We track how contributions are spent and ensure that the affected communities receive timely, appropriate, and adequate assistance in the following areas: water, sanitation, and hygiene (WASH), food and non-food relief, livelihood, emergency shelter, camp management, psycho-social intervention, and information management and coordination.
Preparedness key to DRR programs
Preparedness is the fulcrum of any disaster risk reduction program. In our experience, communities that are empowered and enabled to identify risks, vulnerabilities, and hazards on their own stand a better chance of surviving and recovering from disasters.
This capability works best when complemented by efforts from government and civil society to pre-position relief items (such as food and non-food, health and hygiene, and household items), provide evacuation and other forms of emergency shelter, transportation and communication, and even provide cash to pay for immediate on-ground needs.
More importantly, an organized DRR effort, integrated into development planning and sustained over time regardless of whoever is in power, render a dole-out mentality and political patronage irrelevant.
Helping communities put preparedness first
How have we done this in local communities? In Leyte, NASSA/Caritas Philippines and the Relief and Rehabilitation Unit of the Archdiocese of Palo, Leyte implemented a recovery and rehabilitation program in the aftermath of the super typhoon Yolanda. We introduced the Community Convergence Initiative, which provided a venue for the communities to engage their local government, from the barangay to the provincial level, sharing with them the challenges they faced, the support given by the archdiocese-led program, and their own ideas and suggestions to improve local laws, policies, and services to become more responsive to the communities’ needs.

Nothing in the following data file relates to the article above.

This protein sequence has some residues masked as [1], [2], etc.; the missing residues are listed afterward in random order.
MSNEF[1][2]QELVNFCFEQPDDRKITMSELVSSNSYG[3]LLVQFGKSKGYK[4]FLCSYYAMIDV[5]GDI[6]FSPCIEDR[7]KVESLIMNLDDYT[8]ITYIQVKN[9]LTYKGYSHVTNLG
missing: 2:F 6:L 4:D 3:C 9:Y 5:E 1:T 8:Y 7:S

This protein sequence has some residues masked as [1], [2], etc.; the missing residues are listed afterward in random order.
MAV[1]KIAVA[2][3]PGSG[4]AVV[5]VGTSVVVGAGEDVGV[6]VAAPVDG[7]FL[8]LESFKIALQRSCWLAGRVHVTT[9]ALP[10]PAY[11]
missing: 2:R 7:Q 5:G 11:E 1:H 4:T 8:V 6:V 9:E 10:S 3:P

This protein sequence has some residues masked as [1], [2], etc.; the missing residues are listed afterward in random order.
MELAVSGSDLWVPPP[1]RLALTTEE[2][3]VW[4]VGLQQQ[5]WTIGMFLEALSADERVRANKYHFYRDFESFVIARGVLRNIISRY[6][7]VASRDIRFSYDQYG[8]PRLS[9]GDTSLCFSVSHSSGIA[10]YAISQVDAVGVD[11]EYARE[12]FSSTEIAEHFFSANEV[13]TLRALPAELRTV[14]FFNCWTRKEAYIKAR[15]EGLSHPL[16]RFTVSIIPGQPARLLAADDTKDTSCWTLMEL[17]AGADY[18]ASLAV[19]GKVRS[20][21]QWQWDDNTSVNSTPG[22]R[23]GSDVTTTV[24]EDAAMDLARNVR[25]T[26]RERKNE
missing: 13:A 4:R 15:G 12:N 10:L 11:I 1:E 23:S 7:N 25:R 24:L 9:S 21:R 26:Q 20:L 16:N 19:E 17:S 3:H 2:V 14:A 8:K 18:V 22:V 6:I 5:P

Together with nine affected dioceses, we undertook a comprehensive pre- and post-disaster information-gathering through a Participatory Disaster Risk Assessment (PDRA). This then became the basis of the DIGITALPH Project, the digitization of disaster and community information that may be accessed by the community, government, civil society, academe, aid agencies, for a more effective and efficient disaster response and development programming. DIGITALPH was named one of 2017’s three best innovations in the world by the Humanitarian Innovation Fund.
In 2016, in the aftermath of typhoon Lawin, NASSA/Caritas Philippines, in partnership with World Vision, Peace and Conflict Journalism Network-Philippines, and the International Office on Migration, implemented a Disasters and Emergencies Preparedness Program. Through this program, NASSA/Caritas established Community Disaster Task Groups in 10 communities in Isabela province in cooperation with the local church’s Diocesan Social Action Center.